U.S. President Barack Obama appealed directly to British voters on Friday to remain in the European Union, saying membership had magnified Britain's place in the world and made the bloc stronger and more outward looking.
In an article in the conservative Daily Telegraph -- which the eurosceptic newspaper placed on page 20 -- Obama invoked the interlinked history of the United States and Britain and the tens of thousands of Americans lying in European war graves as his reason for speaking on a June 23 referendum.
"The European Union doesn't moderate British influence - it magnifies it," he wrote under the headline: "As your friend, I tell you that the EU makes Britain even greater."
Obama, who opinion polls show is popular in Britain, arrived in London on Thursday to applaud Britain's EU membership which he said had helped make the world freer, richer and better able to tackle everything from migration to terrorism.
His remarks, which led television news broadcasts in Britain, undercut one of the most passionate arguments of the opponents of EU membership: that Britain could prosper on an equal basis with global powers such as the United States.
Obama said Britain's closest ally wanted it to remain in the club it joined in 1973 to bolster trade and strengthen the 28-member bloc, which Washington views as a pillar of stability.
"The United States sees how your powerful voice in Europe ensures that Europe takes a strong stance in the world, and keeps the EU open, outward looking, and closely linked to its allies on the other side of the Atlantic".
A spokeswoman for Cameron welcomed Obama's intervention.
"When you see allies and partners coming out around the world advocating the case for the UK remaining in the EU, talking about how that amplifies our influence in the world, we think those are important arguments to hear," a spokeswoman for Cameron said.
Obama and his wife Michelle flew by helicopter on Friday to Windsor Castle, a royal residence that traces its history back over almost 1,000 years to William the Conqueror, for lunch with Queen Elizabeth, and her husband, Prince Philip.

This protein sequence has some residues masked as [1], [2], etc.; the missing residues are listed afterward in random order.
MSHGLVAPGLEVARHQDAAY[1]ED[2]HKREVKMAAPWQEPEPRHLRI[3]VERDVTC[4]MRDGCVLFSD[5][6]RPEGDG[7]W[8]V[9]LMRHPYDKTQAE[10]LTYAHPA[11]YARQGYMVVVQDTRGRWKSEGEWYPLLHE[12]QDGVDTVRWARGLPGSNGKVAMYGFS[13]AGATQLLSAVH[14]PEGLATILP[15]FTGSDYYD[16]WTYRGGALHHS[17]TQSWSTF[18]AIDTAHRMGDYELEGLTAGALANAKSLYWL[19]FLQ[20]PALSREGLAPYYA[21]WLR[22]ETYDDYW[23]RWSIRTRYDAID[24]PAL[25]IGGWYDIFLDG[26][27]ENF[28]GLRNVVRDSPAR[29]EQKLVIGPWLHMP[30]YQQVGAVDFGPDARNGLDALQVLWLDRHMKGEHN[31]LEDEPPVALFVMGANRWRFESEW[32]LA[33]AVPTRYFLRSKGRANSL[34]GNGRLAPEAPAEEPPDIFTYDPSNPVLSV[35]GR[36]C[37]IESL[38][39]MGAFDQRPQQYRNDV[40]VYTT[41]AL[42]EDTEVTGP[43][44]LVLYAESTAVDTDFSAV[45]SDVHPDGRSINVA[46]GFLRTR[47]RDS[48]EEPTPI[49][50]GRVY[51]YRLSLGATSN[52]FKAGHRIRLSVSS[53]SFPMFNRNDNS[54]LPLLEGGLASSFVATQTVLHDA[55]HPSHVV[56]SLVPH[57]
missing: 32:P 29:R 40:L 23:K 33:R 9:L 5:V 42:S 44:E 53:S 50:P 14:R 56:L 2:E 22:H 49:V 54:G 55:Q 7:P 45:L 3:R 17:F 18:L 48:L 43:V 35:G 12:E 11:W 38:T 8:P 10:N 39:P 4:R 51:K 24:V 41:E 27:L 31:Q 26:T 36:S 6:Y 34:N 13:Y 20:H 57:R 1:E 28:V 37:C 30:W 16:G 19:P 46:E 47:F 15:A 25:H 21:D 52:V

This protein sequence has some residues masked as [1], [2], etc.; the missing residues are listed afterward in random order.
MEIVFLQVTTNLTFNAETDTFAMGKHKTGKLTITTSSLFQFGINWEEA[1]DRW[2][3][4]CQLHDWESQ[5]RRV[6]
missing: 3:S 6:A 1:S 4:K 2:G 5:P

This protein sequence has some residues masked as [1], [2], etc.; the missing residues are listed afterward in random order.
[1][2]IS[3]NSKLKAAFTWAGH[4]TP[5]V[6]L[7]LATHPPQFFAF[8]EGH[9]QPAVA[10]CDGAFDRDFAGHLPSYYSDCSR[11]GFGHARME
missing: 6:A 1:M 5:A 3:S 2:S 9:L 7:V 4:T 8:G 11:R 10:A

The queen celebrated her 90th birthday on Thursday.
Obama will later hold talks with Prime Minister David Cameron, followed by a news conference.
The president's comments on the EU drew scorn from opponents of Britain's EU membership.
New York-born London Mayor Boris Johnson, who heads the "Out" campaign, said that he did not want to be lectured by Americans about EU membership and that the United States would never countenance such a transfer of sovereignty.
"For the United States to tell us in the UK that we must surrender control of so much of our democracy -- it is a breathtaking example of the principle of do-as-I-say-but-not-as-I-do," Johnson wrote in the Sun newspaper.
"It is incoherent. It is inconsistent, and yes it is downright hypocritical," Johnson said.
Opinion polls indicate that British voters are leaning towards the "In" camp but many remain undecided. "In" campaigners are concerned that young voters may not turn out to vote.
The U.S. government, and many U.S. banks and companies, fear a Brexit would cause market turmoil, diminish the clout of its strongest European ally, hurt London's global financial hub status, cripple the EU and weaken Western security.
"Now is a time for friends and allies to stick together," Obama said. "Together, the United States, the United Kingdom, and the European Union have turned centuries of war in Europe into decades of peace, and worked as one to make this world a safer, better place."
Ahead of a 2014 Scottish vote on independence, Obama said he hoped Britain "remains strong, robust and united", a comment that was welcomed by unionist politicians in London.
Citing President Franklin D. Roosevelt's 1939 toast to Washington's close alliance with Britain, Obama lauded Britain's contribution to the development of democracy, the rule of law and open markets.
"The U.S. and the world need your outsized influence to continue -- including within Europe," Obama said.
Opponents of the EU, many of whom laud the U.S. alliance, have said that membership has shackled Britain to the corpse of a failed German-dominated experiment in European integration, and that Britain, if freed, could prosper as a sole trader.
Such opponents caution that while many world leaders like Obama, banks such as Goldman Sachs and big companies such Ford may want Britain to remain in the EU, the British people do not appreciate being lectured about how to vote.
Nigel Farage, a prominent opponent of membership as leader of Britain's UK Independence Party, called Obama the most anti-British American president to date.
"This is an unwelcome interference ... Mercifully, he won't be in office for much longer."